To be fair: it is fine to have a discussion about this with your colleagues, but as so often there is no one correct answer. If you really want proof, you can test it out and compare them. But performance-wise (i.e. the model's predictive power), the difference will be small.

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Purely in terms of overfitting, and assuming you train both for equal amounts of time, 70/30 is probably better but performance is not going to be very good. Not training on %30 of data will make both training and test results equally bad (in my opinion). But it won't overfit, that is for sure. Cross validation (you have in mind 90/10, I assume) will take a long time, so that won't have enough time to train and it might be overfitting more compared to 70/30, but as it is going to see all training samples %90 at a time, there is a good chance it will train better. So, at the end of the day, it will overfit more but perform better.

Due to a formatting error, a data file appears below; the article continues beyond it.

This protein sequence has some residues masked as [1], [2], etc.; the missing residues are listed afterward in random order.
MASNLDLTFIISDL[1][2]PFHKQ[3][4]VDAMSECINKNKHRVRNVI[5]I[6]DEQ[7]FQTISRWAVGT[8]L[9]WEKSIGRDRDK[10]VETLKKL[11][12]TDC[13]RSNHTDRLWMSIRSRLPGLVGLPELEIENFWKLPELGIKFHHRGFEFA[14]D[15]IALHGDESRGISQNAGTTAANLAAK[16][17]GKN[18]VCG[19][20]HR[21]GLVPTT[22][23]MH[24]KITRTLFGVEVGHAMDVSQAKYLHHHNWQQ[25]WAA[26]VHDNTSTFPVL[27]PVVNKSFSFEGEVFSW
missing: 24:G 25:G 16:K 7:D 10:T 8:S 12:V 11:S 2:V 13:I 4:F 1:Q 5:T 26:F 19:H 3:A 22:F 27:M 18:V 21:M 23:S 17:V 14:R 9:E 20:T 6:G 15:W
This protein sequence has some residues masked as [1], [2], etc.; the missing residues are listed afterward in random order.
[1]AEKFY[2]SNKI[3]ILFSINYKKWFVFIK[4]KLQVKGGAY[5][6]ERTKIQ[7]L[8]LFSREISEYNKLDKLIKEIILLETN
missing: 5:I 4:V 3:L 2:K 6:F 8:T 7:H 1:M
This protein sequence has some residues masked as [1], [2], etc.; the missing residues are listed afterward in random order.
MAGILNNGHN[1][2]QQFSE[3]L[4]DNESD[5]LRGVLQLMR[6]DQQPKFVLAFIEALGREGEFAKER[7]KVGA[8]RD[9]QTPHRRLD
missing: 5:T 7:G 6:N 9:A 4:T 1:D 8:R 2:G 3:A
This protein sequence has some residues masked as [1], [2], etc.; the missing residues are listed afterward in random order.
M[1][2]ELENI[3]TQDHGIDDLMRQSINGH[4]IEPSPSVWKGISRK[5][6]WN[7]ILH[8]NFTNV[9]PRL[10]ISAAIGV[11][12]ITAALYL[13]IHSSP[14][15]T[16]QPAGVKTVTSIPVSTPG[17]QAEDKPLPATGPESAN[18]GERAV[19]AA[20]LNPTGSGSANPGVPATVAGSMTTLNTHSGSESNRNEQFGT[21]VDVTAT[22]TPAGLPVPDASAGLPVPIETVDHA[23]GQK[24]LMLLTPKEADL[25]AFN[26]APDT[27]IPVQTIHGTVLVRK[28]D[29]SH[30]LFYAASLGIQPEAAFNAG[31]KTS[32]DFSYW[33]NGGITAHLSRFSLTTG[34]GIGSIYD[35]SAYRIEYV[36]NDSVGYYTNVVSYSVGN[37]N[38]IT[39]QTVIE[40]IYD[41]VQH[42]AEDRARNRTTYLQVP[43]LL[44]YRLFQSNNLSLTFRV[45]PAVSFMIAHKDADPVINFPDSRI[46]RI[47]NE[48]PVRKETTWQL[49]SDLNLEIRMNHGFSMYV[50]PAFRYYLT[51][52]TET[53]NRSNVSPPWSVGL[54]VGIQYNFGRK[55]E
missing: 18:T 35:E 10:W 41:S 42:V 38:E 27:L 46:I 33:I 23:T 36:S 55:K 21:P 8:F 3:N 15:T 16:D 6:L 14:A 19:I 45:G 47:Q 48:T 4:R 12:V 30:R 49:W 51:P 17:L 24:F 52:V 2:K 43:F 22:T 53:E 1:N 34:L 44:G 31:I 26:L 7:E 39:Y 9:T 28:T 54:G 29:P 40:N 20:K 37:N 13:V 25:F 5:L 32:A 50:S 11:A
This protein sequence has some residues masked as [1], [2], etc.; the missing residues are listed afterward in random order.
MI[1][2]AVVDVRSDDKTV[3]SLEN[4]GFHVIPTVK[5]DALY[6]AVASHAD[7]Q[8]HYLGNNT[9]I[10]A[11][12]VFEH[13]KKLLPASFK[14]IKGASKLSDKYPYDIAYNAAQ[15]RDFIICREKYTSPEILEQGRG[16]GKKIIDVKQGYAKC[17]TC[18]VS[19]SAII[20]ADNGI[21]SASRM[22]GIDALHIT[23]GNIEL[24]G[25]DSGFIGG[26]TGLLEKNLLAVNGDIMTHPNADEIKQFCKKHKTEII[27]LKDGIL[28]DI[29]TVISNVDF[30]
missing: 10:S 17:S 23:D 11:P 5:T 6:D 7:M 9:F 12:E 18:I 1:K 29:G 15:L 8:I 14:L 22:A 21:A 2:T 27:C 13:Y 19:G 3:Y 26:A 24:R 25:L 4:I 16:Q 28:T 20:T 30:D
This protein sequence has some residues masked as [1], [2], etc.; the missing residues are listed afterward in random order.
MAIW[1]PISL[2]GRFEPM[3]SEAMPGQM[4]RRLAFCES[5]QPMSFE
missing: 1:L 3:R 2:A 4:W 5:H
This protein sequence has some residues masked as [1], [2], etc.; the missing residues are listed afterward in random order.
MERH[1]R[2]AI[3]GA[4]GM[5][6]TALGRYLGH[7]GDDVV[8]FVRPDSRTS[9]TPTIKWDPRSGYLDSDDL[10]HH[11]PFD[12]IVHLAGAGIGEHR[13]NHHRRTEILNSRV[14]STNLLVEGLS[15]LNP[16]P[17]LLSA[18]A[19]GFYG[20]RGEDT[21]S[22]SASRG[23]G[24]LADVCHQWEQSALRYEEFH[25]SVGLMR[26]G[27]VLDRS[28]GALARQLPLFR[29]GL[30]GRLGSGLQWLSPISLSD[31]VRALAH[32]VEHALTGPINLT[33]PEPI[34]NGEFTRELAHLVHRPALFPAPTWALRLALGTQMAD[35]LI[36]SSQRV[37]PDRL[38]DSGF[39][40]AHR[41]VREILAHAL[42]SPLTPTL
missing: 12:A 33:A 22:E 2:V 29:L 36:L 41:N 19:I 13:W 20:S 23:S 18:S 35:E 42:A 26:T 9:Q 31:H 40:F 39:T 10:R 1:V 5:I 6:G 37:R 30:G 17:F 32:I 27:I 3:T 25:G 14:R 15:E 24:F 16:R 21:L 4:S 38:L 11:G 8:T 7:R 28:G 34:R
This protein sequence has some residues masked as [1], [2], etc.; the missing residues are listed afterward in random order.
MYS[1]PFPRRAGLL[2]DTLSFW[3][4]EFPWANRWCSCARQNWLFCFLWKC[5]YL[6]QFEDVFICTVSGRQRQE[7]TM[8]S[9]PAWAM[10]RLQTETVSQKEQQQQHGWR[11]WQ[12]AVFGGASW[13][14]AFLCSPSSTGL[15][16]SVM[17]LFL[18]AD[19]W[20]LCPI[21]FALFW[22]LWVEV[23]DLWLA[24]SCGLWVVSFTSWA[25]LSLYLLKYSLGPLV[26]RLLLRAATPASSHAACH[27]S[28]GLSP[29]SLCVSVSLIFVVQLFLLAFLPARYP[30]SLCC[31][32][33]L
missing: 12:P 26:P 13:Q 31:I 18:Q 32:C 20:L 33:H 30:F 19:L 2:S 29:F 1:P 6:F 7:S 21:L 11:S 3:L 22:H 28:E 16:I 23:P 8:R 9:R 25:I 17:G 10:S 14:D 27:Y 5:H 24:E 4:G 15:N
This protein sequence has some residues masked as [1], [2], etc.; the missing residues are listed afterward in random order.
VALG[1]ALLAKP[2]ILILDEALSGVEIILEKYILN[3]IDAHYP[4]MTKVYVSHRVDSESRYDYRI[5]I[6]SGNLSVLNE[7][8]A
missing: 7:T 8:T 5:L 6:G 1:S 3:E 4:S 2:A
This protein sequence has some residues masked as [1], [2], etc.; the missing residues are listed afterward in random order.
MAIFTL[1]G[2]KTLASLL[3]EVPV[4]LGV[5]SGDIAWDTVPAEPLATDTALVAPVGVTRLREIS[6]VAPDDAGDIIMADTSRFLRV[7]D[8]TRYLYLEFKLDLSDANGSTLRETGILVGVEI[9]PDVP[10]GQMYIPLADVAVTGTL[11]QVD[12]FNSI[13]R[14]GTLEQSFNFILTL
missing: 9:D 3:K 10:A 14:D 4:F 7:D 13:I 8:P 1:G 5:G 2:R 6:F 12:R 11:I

If you are asking which is better overall, performance and overfitting, I say it depends on the size of your dataset. If you have millions of samples in it, you can even use a 98/1/1 for training, testing and validation and still be OK.

Edit: Thinking a little more about it, even if the time is not an issue the situation will roughly be the same. But you will know the performance of the model on new data to a higher certainty with cross validation.

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    $\begingroup$ What do you mean with: ",it will overfit a more but perform better"? $\endgroup$ – jennifer ruurs Nov 17 at 11:14